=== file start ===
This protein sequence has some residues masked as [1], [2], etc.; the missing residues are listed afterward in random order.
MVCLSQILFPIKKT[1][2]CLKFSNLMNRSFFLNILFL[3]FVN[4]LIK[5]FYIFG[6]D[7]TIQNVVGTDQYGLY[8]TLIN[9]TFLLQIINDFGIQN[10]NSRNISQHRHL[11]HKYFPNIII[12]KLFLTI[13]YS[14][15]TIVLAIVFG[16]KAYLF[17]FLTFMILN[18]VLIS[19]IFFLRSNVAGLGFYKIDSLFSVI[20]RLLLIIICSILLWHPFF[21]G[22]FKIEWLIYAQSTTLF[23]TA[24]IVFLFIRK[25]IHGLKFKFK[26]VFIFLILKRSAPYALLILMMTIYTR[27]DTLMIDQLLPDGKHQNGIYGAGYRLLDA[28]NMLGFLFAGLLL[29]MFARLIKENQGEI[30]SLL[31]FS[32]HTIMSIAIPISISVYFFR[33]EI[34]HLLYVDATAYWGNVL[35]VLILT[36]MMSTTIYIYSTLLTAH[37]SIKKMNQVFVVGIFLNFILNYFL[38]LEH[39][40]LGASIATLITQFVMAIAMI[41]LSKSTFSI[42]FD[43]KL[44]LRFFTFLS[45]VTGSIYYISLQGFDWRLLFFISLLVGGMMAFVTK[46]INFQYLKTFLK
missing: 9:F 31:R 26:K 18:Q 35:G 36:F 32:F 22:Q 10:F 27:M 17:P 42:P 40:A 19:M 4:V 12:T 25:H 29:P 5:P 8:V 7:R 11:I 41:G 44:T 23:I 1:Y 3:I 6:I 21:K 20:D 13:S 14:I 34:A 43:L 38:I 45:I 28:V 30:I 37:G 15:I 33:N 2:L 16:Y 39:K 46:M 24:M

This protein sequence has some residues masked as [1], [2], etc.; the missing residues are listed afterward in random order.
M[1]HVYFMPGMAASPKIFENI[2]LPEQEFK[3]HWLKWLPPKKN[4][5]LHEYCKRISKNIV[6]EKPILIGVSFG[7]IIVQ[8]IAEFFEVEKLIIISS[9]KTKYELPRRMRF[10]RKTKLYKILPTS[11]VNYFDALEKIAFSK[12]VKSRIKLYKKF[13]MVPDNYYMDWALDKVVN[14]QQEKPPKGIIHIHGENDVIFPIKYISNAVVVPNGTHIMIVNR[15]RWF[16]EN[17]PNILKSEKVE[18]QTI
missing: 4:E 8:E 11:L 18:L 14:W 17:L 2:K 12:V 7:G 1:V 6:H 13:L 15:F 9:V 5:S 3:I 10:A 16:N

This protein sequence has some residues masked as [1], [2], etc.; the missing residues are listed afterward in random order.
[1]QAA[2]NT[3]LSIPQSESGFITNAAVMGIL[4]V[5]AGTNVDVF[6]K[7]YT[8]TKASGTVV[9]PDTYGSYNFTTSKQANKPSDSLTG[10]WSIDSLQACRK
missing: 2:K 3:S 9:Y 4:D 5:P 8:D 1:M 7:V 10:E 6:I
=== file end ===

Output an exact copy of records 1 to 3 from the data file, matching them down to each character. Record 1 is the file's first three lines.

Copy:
This protein sequence has some residues masked as [1], [2], etc.; the missing residues are listed afterward in random order.
MVCLSQILFPIKKT[1][2]CLKFSNLMNRSFFLNILFL[3]FVN[4]LIK[5]FYIFG[6]D[7]TIQNVVGTDQYGLY[8]TLIN[9]TFLLQIINDFGIQN[10]NSRNISQHRHL[11]HKYFPNIII[12]KLFLTI[13]YS[14][15]TIVLAIVFG[16]KAYLF[17]FLTFMILN[18]VLIS[19]IFFLRSNVAGLGFYKIDSLFSVI[20]RLLLIIICSILLWHPFF[21]G[22]FKIEWLIYAQSTTLF[23]TA[24]IVFLFIRK[25]IHGLKFKFK[26]VFIFLILKRSAPYALLILMMTIYTR[27]DTLMIDQLLPDGKHQNGIYGAGYRLLDA[28]NMLGFLFAGLLL[29]MFARLIKENQGEI[30]SLL[31]FS[32]HTIMSIAIPISISVYFFR[33]EI[34]HLLYVDATAYWGNVL[35]VLILT[36]MMSTTIYIYSTLLTAH[37]SIKKMNQVFVVGIFLNFILNYFL[38]LEH[39][40]LGASIATLITQFVMAIAMI[41]LSKSTFSI[42]FD[43]KL[44]LRFFTFLS[45]VTGSIYYISLQGFDWRLLFFISLLVGGMMAFVTK[46]INFQYLKTFLK
missing: 9:F 31:R 26:K 18:Q 35:G 36:F 32:F 22:Q 10:F 27:M 17:P 42:P 40:A 19:M 4:V 12:T 25:H 29:P 5:P 8:V 7:R 11:I 41:G 44:T 23:I 1:Y 3:I 6:I 21:K 20:D 13:S 14:I 34:A 43:L 38:I 45:I 28:V 30:I 37:G 15:I 33:N 2:L 16:Y 39:K 46:M 24:M

This protein sequence has some residues masked as [1], [2], etc.; the missing residues are listed afterward in random order.
M[1]HVYFMPGMAASPKIFENI[2]LPEQEFK[3]HWLKWLPPKKN[4][5]LHEYCKRISKNIV[6]EKPILIGVSFG[7]IIVQ[8]IAEFFEVEKLIIISS[9]KTKYELPRRMRF[10]RKTKLYKILPTS[11]VNYFDALEKIAFSK[12]VKSRIKLYKKF[13]MVPDNYYMDWALDKVVN[14]QQEKPPKGIIHIHGENDVIFPIKYISNAVVVPNGTHIMIVNR[15]RWF[16]EN[17]PNILKSEKVE[18]QTI
missing: 4:E 8:E 11:L 18:L 14:W 17:L 2:K 12:V 7:G 1:V 6:H 13:L 15:F 9:V 5:S 3:I 10:A 16:N

This protein sequence has some residues masked as [1], [2], etc.; the missing residues are listed afterward in random order.
[1]QAA[2]NT[3]LSIPQSESGFITNAAVMGIL[4]V[5]AGTNVDVF[6]K[7]YT[8]TKASGTVV[9]PDTYGSYNFTTSKQANKPSDSLTG[10]WSIDSLQACRK
missing: 2:K 3:S 9:Y 4:D 5:P 8:D 1:M 7:V 10:E 6:I